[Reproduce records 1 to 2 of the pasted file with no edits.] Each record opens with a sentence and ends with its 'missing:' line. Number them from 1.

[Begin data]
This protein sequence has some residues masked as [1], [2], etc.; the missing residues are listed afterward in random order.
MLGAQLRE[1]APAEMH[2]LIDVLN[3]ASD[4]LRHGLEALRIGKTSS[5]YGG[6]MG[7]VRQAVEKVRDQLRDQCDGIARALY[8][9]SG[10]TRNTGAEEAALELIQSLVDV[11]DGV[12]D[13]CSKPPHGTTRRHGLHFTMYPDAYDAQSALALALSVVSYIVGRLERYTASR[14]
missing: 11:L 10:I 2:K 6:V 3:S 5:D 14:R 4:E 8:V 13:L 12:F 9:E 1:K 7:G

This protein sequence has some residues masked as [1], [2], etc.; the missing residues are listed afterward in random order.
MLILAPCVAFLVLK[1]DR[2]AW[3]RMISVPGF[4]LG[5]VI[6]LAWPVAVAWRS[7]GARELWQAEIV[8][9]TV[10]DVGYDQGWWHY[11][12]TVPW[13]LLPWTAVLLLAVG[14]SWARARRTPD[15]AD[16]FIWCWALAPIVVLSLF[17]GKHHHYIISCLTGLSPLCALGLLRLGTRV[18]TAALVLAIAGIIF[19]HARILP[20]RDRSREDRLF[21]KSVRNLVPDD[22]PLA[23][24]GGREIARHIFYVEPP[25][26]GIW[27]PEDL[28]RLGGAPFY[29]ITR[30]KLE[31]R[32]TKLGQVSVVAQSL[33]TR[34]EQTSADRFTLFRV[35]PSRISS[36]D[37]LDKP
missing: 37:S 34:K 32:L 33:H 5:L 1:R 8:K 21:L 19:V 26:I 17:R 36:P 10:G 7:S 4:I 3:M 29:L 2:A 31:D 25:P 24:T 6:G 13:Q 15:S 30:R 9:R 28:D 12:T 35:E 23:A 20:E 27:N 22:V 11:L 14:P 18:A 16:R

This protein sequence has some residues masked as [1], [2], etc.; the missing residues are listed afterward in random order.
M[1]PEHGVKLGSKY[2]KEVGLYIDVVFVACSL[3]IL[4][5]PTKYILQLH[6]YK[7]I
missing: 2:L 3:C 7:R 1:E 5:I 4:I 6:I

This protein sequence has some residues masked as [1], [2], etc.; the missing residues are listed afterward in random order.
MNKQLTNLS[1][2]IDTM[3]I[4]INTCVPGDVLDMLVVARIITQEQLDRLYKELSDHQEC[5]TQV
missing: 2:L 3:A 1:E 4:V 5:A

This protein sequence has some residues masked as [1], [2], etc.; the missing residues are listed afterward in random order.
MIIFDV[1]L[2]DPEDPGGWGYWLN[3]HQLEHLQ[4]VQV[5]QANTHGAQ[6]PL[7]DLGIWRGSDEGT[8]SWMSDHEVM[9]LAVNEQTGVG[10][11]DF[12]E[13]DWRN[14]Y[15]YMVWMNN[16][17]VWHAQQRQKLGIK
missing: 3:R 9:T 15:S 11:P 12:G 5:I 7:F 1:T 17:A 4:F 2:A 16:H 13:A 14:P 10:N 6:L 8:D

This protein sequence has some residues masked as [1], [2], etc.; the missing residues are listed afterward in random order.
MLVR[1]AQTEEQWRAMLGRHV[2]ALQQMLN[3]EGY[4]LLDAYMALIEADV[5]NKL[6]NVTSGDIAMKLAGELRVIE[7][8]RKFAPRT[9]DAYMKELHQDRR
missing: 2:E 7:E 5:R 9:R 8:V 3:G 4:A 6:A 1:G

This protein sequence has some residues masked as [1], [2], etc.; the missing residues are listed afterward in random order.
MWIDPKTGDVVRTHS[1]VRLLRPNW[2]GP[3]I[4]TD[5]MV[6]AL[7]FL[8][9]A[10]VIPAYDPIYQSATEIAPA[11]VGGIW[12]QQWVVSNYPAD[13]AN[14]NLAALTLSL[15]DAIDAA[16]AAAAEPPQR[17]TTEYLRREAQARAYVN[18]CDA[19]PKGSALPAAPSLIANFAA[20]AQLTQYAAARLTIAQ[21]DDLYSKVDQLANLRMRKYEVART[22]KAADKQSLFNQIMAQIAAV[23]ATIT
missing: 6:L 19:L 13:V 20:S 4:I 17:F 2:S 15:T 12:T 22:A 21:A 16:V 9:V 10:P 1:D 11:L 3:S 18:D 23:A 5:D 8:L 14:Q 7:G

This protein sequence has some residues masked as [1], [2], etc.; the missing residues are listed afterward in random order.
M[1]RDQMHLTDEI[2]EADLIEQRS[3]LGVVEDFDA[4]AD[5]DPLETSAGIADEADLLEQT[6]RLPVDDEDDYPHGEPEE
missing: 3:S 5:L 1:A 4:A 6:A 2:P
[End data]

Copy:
This protein sequence has some residues masked as [1], [2], etc.; the missing residues are listed afterward in random order.
MLGAQLRE[1]APAEMH[2]LIDVLN[3]ASD[4]LRHGLEALRIGKTSS[5]YGG[6]MG[7]VRQAVEKVRDQLRDQCDGIARALY[8][9]SG[10]TRNTGAEEAALELIQSLVDV[11]DGV[12]D[13]CSKPPHGTTRRHGLHFTMYPDAYDAQSALALALSVVSYIVGRLERYTASR[14]
missing: 11:L 10:I 2:K 6:V 3:S 5:D 14:R 4:E 8:V 13:L 12:F 9:E 1:K 7:G

This protein sequence has some residues masked as [1], [2], etc.; the missing residues are listed afterward in random order.
MLILAPCVAFLVLK[1]DR[2]AW[3]RMISVPGF[4]LG[5]VI[6]LAWPVAVAWRS[7]GARELWQAEIV[8][9]TV[10]DVGYDQGWWHY[11][12]TVPW[13]LLPWTAVLLLAVG[14]SWARARRTPD[15]AD[16]FIWCWALAPIVVLSLF[17]GKHHHYIISCLTGLSPLCALGLLRLGTRV[18]TAALVLAIAGIIF[19]HARILP[20]RDRSREDRLF[21]KSVRNLVPDD[22]PLA[23][24]GGREIARHIFYVEPP[25][26]GIW[27]PEDL[28]RLGGAPFY[29]ITR[30]KLE[31]R[32]TKLGQVSVVAQSL[33]TR[34]EQTSADRFTLFRV[35]PSRISS[36]D[37]LDKP
missing: 37:S 34:K 32:L 33:H 5:L 1:R 8:K 21:L 19:V 26:I 17:R 36:P 10:G 7:S 4:I 3:M 29:L 2:A 31:D 25:P 24:T 6:G 13:Q 15:S 30:R 9:R 28:D 12:T 35:E 23:A 20:E 27:N 22:V 11:L 14:P 18:A 16:R